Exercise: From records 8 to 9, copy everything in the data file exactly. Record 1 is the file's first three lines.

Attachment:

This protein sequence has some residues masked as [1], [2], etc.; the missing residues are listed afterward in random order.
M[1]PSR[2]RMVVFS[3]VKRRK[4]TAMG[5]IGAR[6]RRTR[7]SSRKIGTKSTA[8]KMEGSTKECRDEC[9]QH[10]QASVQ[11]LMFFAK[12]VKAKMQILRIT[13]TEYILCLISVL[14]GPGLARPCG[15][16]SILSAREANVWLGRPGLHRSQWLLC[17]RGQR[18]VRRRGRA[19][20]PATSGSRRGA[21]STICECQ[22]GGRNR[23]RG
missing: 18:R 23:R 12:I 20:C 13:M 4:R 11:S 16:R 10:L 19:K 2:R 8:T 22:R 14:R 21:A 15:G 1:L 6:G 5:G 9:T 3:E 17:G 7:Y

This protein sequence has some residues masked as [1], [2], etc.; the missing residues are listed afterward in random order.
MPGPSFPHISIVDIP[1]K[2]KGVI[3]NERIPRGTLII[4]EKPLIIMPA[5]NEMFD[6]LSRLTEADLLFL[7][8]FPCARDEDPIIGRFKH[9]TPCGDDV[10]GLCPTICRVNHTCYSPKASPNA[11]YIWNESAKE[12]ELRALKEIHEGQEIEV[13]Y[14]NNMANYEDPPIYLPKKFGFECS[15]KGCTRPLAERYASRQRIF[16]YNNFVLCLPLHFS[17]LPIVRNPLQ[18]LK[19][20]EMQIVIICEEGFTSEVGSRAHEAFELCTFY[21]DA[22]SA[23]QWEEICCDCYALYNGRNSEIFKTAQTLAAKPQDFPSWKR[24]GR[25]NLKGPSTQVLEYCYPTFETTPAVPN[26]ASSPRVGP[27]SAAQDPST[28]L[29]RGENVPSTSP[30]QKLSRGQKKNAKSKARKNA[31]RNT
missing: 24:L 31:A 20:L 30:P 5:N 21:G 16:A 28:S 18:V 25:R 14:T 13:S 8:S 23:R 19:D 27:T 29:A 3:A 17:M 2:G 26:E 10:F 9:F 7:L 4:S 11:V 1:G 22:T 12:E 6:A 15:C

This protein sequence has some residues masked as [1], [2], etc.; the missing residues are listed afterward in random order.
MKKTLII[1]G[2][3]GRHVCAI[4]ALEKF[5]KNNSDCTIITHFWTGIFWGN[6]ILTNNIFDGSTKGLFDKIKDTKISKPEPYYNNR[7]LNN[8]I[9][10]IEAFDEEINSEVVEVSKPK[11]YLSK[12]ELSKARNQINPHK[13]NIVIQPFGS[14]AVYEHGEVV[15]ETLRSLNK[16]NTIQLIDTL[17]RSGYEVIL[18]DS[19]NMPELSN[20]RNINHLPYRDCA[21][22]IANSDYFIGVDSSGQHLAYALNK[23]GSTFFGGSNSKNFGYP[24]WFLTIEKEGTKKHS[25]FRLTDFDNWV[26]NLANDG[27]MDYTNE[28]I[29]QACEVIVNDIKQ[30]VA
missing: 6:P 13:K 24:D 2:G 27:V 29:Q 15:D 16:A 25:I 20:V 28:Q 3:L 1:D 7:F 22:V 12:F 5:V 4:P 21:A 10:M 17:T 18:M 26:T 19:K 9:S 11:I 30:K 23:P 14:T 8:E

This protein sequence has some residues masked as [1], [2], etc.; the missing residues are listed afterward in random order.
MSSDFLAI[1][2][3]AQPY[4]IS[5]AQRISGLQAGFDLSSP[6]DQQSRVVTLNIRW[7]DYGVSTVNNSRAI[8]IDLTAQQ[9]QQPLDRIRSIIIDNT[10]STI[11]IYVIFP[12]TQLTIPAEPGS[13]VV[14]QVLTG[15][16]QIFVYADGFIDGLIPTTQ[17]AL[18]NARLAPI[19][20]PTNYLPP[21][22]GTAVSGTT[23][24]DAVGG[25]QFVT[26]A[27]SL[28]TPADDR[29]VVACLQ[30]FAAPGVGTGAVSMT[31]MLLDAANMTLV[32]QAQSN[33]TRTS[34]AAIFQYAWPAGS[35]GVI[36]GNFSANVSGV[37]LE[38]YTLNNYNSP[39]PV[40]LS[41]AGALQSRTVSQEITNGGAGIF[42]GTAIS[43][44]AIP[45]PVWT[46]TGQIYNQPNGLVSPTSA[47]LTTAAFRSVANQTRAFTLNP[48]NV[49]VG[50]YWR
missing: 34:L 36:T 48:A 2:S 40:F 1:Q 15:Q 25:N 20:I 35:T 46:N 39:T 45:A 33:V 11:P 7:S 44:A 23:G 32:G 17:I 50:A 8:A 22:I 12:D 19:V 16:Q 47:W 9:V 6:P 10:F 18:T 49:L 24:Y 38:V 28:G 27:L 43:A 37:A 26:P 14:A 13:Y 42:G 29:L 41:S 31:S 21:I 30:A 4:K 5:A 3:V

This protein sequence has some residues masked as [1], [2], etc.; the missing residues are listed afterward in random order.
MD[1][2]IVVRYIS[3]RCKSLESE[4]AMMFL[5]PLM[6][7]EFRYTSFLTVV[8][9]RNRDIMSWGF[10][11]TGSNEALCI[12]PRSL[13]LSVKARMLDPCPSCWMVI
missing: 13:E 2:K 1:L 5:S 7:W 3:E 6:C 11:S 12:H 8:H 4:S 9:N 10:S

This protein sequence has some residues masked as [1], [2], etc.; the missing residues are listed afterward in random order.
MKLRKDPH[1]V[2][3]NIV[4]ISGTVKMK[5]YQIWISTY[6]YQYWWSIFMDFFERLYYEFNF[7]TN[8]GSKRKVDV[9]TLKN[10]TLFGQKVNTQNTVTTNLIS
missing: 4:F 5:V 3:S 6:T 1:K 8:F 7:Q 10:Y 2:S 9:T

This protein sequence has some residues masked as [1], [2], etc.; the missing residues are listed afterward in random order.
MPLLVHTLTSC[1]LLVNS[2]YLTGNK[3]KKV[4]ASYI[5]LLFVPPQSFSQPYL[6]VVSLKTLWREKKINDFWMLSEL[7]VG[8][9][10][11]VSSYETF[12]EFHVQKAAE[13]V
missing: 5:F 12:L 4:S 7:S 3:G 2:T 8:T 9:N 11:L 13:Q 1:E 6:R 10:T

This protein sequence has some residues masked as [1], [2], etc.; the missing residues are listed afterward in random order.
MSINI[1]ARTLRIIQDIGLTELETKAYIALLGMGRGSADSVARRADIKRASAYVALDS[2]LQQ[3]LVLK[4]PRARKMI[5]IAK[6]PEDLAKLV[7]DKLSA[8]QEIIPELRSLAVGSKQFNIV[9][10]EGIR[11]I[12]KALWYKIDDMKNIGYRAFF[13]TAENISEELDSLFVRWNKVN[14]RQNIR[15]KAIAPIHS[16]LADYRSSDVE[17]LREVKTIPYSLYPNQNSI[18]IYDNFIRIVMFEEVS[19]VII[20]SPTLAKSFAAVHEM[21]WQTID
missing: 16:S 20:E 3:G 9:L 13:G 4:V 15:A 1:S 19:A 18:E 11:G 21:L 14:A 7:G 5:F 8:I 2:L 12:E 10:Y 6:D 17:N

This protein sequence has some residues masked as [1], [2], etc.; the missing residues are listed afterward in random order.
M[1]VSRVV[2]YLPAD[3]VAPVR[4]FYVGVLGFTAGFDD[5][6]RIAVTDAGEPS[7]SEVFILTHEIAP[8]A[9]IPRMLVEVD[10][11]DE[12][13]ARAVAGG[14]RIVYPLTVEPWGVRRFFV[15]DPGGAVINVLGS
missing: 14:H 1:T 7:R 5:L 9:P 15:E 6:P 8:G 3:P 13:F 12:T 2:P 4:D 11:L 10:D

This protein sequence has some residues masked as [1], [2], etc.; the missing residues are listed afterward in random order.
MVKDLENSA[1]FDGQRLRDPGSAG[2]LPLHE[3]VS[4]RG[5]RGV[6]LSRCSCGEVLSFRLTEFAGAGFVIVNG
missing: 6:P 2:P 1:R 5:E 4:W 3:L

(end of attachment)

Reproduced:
This protein sequence has some residues masked as [1], [2], etc.; the missing residues are listed afterward in random order.
MSINI[1]ARTLRIIQDIGLTELETKAYIALLGMGRGSADSVARRADIKRASAYVALDS[2]LQQ[3]LVLK[4]PRARKMI[5]IAK[6]PEDLAKLV[7]DKLSA[8]QEIIPELRSLAVGSKQFNIV[9][10]EGIR[11]I[12]KALWYKIDDMKNIGYRAFF[13]TAENISEELDSLFVRWNKVN[14]RQNIR[15]KAIAPIHS[16]LADYRSSDVE[17]LREVKTIPYSLYPNQNSI[18]IYDNFIRIVMFEEVS[19]VII[20]SPTLAKSFAAVHEM[21]WQTID
missing: 16:S 20:E 3:G 9:L 13:G 4:V 15:A 1:S 19:A 18:E 11:G 21:L 14:A 7:G 5:F 8:I 2:L 12:E 10:Y 6:D 17:N

This protein sequence has some residues masked as [1], [2], etc.; the missing residues are listed afterward in random order.
M[1]VSRVV[2]YLPAD[3]VAPVR[4]FYVGVLGFTAGFDD[5][6]RIAVTDAGEPS[7]SEVFILTHEIAP[8]A[9]IPRMLVEVD[10][11]DE[12][13]ARAVAGG[14]RIVYPLTVEPWGVRRFFV[15]DPGGAVINVLGS
missing: 14:H 1:T 7:R 5:L 9:P 15:E 6:P 8:G 3:P 13:F 12:T 2:P 4:D 11:L 10:D